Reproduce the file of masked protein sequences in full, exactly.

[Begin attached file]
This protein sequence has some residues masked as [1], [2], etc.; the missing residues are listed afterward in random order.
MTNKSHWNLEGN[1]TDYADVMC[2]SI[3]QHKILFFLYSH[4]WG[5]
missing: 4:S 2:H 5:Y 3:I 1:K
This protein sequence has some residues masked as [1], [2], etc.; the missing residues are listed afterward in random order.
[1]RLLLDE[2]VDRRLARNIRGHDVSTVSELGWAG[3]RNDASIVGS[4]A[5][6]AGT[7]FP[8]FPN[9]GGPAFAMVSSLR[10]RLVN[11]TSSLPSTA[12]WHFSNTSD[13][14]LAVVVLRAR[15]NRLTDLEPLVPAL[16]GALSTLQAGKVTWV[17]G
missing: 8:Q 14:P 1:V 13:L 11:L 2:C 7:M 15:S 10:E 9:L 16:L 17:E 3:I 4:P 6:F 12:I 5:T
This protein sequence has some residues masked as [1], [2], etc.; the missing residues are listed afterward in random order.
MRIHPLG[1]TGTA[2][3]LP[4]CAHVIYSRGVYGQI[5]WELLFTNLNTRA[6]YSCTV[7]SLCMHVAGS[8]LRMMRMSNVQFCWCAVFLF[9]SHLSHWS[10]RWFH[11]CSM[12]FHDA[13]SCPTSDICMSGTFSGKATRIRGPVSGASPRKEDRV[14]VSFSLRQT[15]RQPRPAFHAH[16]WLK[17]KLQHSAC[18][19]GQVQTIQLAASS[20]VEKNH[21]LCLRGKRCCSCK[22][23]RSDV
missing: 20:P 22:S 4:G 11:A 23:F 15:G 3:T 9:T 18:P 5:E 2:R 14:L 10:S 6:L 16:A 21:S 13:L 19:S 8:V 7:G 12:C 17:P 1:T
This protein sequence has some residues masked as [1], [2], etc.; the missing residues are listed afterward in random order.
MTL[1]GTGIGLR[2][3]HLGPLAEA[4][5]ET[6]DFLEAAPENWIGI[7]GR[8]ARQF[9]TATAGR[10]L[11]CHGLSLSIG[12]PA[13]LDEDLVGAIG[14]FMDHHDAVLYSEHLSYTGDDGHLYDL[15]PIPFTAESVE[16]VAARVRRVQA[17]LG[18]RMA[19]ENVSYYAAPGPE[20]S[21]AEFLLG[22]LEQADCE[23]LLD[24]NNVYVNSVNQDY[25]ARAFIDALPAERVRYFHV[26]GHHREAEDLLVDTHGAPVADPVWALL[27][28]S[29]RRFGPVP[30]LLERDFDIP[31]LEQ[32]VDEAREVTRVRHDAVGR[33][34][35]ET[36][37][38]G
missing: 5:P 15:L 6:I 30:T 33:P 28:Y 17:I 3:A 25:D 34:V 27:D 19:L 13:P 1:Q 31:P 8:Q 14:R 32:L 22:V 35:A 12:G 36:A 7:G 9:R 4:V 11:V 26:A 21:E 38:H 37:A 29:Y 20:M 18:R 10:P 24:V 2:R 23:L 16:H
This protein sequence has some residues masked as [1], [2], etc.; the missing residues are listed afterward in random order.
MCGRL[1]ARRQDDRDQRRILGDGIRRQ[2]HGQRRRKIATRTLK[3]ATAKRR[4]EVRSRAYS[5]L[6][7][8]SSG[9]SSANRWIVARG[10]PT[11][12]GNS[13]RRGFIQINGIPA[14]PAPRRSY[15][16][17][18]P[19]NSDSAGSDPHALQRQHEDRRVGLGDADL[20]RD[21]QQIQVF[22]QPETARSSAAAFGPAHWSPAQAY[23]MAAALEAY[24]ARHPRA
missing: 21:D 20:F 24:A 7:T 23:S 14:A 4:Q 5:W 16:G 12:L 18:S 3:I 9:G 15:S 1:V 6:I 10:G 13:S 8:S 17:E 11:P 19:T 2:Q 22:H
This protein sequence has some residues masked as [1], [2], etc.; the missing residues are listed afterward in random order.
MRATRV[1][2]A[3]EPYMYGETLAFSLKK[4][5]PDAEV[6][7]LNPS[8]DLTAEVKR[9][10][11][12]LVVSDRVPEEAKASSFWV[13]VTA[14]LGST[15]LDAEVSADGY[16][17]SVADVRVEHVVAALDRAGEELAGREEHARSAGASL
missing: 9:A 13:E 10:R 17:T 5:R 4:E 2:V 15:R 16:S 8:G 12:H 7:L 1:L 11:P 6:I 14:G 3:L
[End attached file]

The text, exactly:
This protein sequence has some residues masked as [1], [2], etc.; the missing residues are listed afterward in random order.
MTNKSHWNLEGN[1]TDYADVMC[2]SI[3]QHKILFFLYSH[4]WG[5]
missing: 4:S 2:H 5:Y 3:I 1:K
This protein sequence has some residues masked as [1], [2], etc.; the missing residues are listed afterward in random order.
[1]RLLLDE[2]VDRRLARNIRGHDVSTVSELGWAG[3]RNDASIVGS[4]A[5][6]AGT[7]FP[8]FPN[9]GGPAFAMVSSLR[10]RLVN[11]TSSLPSTA[12]WHFSNTSD[13][14]LAVVVLRAR[15]NRLTDLEPLVPAL[16]GALSTLQAGKVTWV[17]G
missing: 8:Q 14:P 1:V 13:L 11:L 2:C 7:M 15:S 10:E 9:L 16:L 17:E 3:I 4:P 6:F 12:I 5:T
This protein sequence has some residues masked as [1], [2], etc.; the missing residues are listed afterward in random order.
MRIHPLG[1]TGTA[2][3]LP[4]CAHVIYSRGVYGQI[5]WELLFTNLNTRA[6]YSCTV[7]SLCMHVAGS[8]LRMMRMSNVQFCWCAVFLF[9]SHLSHWS[10]RWFH[11]CSM[12]FHDA[13]SCPTSDICMSGTFSGKATRIRGPVSGASPRKEDRV[14]VSFSLRQT[15]RQPRPAFHAH[16]WLK[17]KLQHSAC[18][19]GQVQTIQLAASS[20]VEKNH[21]LCLRGKRCCSCK[22][23]RSDV
missing: 20:P 22:S 4:G 11:A 23:F 15:G 3:T 9:T 18:P 5:E 2:R 14:L 10:S 6:L 16:A 21:S 13:L 19:S 8:V 7:G 12:C 17:P 1:T
This protein sequence has some residues masked as [1], [2], etc.; the missing residues are listed afterward in random order.
MTL[1]GTGIGLR[2][3]HLGPLAEA[4][5]ET[6]DFLEAAPENWIGI[7]GR[8]ARQF[9]TATAGR[10]L[11]CHGLSLSIG[12]PA[13]LDEDLVGAIG[14]FMDHHDAVLYSEHLSYTGDDGHLYDL[15]PIPFTAESVE[16]VAARVRRVQA[17]LG[18]RMA[19]ENVSYYAAPGPE[20]S[21]AEFLLG[22]LEQADCE[23]LLD[24]NNVYVNSVNQDY[25]ARAFIDALPAERVRYFHV[26]GHHREAEDLLVDTHGAPVADPVWALL[27][28]S[29]RRFGPVP[30]LLERDFDIP[31]LEQ[32]VDEAREVTRVRHDAVGR[33][34][35]ET[36][37][38]G
missing: 5:P 15:L 6:I 30:T 33:P 28:Y 17:I 3:A 25:D 34:V 27:D 19:L 13:P 1:Q 31:P 8:Q 14:R 32:L 22:V 35:A 12:G 36:A 7:G 9:R 4:V 11:V 26:A 21:E 38:H 37:A 29:Y 20:M 18:R 10:P 24:V 2:R 23:L 16:H
This protein sequence has some residues masked as [1], [2], etc.; the missing residues are listed afterward in random order.
MCGRL[1]ARRQDDRDQRRILGDGIRRQ[2]HGQRRRKIATRTLK[3]ATAKRR[4]EVRSRAYS[5]L[6][7][8]SSG[9]SSANRWIVARG[10]PT[11][12]GNS[13]RRGFIQINGIPA[14]PAPRRSY[15][16][17][18]P[19]NSDSAGSDPHALQRQHEDRRVGLGDADL[20]RD[21]QQIQVF[22]QPETARSSAAAFGPAHWSPAQAY[23]MAAALEAY[24]ARHPRA
missing: 21:D 20:F 24:A 7:T 23:S 14:A 4:Q 5:W 16:G 12:L 18:S 3:I 9:G 15:S 1:V 6:I 10:G 13:S 8:S 17:E 11:P 19:T 2:Q 22:H
This protein sequence has some residues masked as [1], [2], etc.; the missing residues are listed afterward in random order.
MRATRV[1][2]A[3]EPYMYGETLAFSLKK[4][5]PDAEV[6][7]LNPS[8]DLTAEVKR[9][10][11][12]LVVSDRVPEEAKASSFWV[13]VTA[14]LGST[15]LDAEVSADGY[16][17]SVADVRVEHVVAALDRAGEELAGREEHARSAGASL
missing: 9:A 13:E 10:R 17:T 5:R 4:E 2:V 15:R 16:S 8:G 12:H 7:L 1:L 11:P 6:I 14:G 3:L